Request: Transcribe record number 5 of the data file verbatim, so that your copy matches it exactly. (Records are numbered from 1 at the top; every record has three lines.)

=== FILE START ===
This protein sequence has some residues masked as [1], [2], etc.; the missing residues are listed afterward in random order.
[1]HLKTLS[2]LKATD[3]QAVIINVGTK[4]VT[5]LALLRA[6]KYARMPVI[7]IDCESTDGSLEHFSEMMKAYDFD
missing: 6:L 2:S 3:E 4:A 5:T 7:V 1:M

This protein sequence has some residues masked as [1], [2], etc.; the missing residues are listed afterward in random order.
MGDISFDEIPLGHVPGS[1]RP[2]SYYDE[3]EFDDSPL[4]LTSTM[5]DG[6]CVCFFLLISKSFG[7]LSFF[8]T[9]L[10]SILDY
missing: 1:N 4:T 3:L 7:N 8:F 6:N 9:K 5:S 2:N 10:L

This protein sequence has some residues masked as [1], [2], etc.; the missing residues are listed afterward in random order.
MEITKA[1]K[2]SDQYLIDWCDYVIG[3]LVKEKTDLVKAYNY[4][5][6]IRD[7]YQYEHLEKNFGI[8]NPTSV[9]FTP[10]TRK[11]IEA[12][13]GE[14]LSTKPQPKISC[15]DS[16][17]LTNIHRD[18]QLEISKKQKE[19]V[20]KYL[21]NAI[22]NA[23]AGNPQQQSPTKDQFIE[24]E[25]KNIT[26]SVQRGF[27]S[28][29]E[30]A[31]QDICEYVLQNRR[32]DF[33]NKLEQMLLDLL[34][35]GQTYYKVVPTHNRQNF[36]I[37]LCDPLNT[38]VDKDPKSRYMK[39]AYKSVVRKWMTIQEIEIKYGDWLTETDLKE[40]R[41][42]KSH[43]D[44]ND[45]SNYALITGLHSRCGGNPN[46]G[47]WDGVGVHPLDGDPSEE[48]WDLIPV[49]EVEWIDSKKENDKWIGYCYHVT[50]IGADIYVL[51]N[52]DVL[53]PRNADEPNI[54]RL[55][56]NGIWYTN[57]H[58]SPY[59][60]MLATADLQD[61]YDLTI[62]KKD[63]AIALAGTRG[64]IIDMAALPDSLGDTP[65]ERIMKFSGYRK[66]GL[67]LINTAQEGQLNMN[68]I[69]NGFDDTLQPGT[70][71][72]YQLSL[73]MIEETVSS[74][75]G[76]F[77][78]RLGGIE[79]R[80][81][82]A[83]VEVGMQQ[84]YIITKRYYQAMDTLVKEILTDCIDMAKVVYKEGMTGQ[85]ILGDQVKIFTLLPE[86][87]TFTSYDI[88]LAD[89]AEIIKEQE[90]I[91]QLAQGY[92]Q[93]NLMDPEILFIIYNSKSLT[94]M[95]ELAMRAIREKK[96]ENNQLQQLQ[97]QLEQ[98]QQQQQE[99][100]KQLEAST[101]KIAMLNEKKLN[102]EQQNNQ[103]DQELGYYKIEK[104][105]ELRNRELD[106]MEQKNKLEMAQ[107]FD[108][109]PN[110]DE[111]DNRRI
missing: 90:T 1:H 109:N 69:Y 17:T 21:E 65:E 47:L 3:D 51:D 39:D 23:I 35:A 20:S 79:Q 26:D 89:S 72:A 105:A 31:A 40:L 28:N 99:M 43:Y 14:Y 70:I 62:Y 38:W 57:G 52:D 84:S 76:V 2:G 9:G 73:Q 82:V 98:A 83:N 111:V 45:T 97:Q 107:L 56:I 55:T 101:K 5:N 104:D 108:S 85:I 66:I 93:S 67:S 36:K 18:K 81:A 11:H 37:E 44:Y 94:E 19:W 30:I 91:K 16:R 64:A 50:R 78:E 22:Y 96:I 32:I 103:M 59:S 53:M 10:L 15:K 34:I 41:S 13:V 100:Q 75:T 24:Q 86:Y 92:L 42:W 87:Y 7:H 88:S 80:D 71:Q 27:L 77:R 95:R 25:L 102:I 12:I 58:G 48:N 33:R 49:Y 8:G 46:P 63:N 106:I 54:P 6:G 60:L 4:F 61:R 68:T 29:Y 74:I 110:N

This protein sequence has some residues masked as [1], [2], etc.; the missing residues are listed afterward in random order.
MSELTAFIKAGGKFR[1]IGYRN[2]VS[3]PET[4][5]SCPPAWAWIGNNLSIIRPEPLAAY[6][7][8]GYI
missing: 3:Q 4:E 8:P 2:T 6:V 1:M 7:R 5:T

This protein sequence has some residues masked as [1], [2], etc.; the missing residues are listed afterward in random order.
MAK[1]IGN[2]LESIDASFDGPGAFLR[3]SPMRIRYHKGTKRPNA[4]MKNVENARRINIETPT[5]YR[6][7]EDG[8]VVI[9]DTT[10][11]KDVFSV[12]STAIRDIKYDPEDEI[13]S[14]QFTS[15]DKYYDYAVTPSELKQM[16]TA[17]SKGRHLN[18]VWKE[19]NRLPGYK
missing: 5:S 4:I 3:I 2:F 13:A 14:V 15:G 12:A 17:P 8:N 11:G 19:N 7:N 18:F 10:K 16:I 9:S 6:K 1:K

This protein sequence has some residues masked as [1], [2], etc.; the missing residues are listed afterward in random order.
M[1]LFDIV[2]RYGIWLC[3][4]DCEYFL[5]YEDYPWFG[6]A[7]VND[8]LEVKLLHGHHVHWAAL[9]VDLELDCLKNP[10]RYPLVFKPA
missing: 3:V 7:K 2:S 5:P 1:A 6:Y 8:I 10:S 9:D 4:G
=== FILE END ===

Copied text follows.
This protein sequence has some residues masked as [1], [2], etc.; the missing residues are listed afterward in random order.
MAK[1]IGN[2]LESIDASFDGPGAFLR[3]SPMRIRYHKGTKRPNA[4]MKNVENARRINIETPT[5]YR[6][7]EDG[8]VVI[9]DTT[10][11]KDVFSV[12]STAIRDIKYDPEDEI[13]S[14]QFTS[15]DKYYDYAVTPSELKQM[16]TA[17]SKGRHLN[18]VWKE[19]NRLPGYK
missing: 5:S 4:I 3:I 2:F 13:A 14:V 15:G 12:A 17:P 8:N 11:G 19:N 7:N 18:F 10:K 16:I 9:S 6:K 1:K